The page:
By Tom Bergin
LONDON, March 23 (Reuters) - The chief executive squeezed along the row to a cramped economy-class window seat on an aging 737 flown by one of Italy’s less popular airlines.
He spent the previous hour scanning emails on his BlackBerry in an airport cafe where all the food came wrapped in cellophane. The regional airport’s budget doesn’t stretch to the hospitality lounges usually associated with executive travel.
“People think the life of a chief executive, the international travel, is glamorous. It’s not,” he told the Reuters reporter sharing the flight, adding that the perpetual globe-trotting often kept him from his wife and children for weeks on end.
“Something has to give in this job, and it’s usually the family,” he said. “People need to be compensated for that.”
In Europe, headlines about “fat cats” no longer refer only to bankers, as popular disdain for bountiful bonuses spreads to other industries.
CEO’s are increasingly feeling the heat from a public resistant to the argument that big companies need to pay big salaries if they wish to generate big profits.
A sign of the frustration CEOs feel is their increasing tendency, when quizzed on the subject, to refer to personal sacrifice rather than economic argument.
“I work every day ... seven days a week,” oil company BP’s boss Bob Dudley said, a little plaintively, when asked if it was fair that CEOs’ pay should rise much faster than average wages. He made no mention of BP’s financial performance.
Both CEOs earned over $6 million last year, modest by U.S. standards but contentious in a continent uneasy with yawning gaps between rich and poor.
The tone of the pay debate has grown so poisonous, corporate leaders say, it is tarnishing Europe’s image as a place to do business.
“The initial, and in some cases justified, attack on bank bonuses is now infecting the public perception of big business,” Roger Carr, president of lobby group the Confederation of British Industry, wrote in a recent newspaper editorial.
“Damaged businesses run by demoralised managers are not a firm foundation for encouraging vital inward investment,” he added.
European bosses still earn much less than their U.S. peers. Thomson Reuters ASSET4 data shows median pay for companies’ highest earners, usually the CEO, was $2.5 million in Europe in 2010, against $9.8 million in the U.S. and Canada.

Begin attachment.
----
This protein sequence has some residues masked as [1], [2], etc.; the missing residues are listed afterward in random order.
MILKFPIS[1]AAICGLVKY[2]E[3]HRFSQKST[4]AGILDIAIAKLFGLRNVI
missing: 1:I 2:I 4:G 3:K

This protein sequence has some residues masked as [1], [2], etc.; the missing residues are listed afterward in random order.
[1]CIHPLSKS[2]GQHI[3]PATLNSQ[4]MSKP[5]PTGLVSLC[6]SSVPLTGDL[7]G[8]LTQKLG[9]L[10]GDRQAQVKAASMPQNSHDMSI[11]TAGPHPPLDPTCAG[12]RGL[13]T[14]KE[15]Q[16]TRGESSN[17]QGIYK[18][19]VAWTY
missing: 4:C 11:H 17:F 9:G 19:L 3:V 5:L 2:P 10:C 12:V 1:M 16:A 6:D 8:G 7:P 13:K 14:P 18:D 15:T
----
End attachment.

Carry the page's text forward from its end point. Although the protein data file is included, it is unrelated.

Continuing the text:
But eight and even nine-figure pay deals, driven by share awards that are a multiple of base salary, are becoming more common in Europe, and raising public hackles.
Volkswagen, Europe’s biggest carmaker, said last week it had paid its boss, Martin Winterkorn, 17 million euros ($22 million) last year, prompting headlines such as “Yet more millions for the bosses” in German newspapers.
The British press scoffed at the idea that GlaxoSmithKline CEO Andrew Witty had been underpaid before its board almost doubled his pay to just under 7 million pounds ($11 million), having found a “competitiveness gap” between his compensation and that of his peers.
As a lifetime company man, he was “probably the FTSE 100 chief executive least likely to quit to join a rival”, an article in The Guardian observed.
News that Carlos Brito, CEO of Belgium-based brewer Anheuser-Busch InBev, was in line for a bonus of more than 100 million euros brought protesters onto the street, under banners saying the boss was “drunk on his bonus”.
Unusually, the bonus was tied to a single criterion, a debt reduction target that reflected anxiety about overstretched balance sheets when markets took fright after the 2008 collapse of investment bank Lehman Brothers.
What irks many in an era of austerity is that bosses’ pay is rising sharply as low level workers’ real incomes are falling.
Directors of the 100 biggest listed companies in the UK enjoyed a 49 percent increase in pay last year, according to data from Income Data Services. Average wage rates across the economy rose only around 3 percent, which didn’t even keep up with the cost of living, which rose 5.2 percent.
This all means a growing gap between bosses’ and employees’ pay. In 2010, the average European CEO earned 149 times the pay of his or her employees’ average wage, up from 105 times in 2009, according to Thomson Reuters ASSET4 data.
This trend is mirrored in the United States, though the gap there is much larger.
Even some industry leaders say CEO pay has got out of control; the head of the British bosses’ own lobby group, the Institute of Directors, concedes that some large pay deals are “corrosive” to the economy.